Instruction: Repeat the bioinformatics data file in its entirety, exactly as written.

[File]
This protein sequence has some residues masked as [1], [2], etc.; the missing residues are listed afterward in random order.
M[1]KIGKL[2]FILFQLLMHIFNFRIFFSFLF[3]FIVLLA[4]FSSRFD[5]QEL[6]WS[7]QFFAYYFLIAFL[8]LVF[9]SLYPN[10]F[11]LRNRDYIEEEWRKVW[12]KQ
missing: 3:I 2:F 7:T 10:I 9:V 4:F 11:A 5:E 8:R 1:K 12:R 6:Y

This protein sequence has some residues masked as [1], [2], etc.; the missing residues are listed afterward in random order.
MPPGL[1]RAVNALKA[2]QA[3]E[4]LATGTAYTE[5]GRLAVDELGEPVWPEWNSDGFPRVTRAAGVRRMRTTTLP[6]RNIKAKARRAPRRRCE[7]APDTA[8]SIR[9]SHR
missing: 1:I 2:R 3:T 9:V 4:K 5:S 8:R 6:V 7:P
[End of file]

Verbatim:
This protein sequence has some residues masked as [1], [2], etc.; the missing residues are listed afterward in random order.
M[1]KIGKL[2]FILFQLLMHIFNFRIFFSFLF[3]FIVLLA[4]FSSRFD[5]QEL[6]WS[7]QFFAYYFLIAFL[8]LVF[9]SLYPN[10]F[11]LRNRDYIEEEWRKVW[12]KQ
missing: 3:I 2:F 7:T 10:I 9:V 4:F 11:A 5:E 8:R 1:K 12:R 6:Y

This protein sequence has some residues masked as [1], [2], etc.; the missing residues are listed afterward in random order.
MPPGL[1]RAVNALKA[2]QA[3]E[4]LATGTAYTE[5]GRLAVDELGEPVWPEWNSDGFPRVTRAAGVRRMRTTTLP[6]RNIKAKARRAPRRRCE[7]APDTA[8]SIR[9]SHR
missing: 1:I 2:R 3:T 9:V 4:K 5:S 8:R 6:V 7:P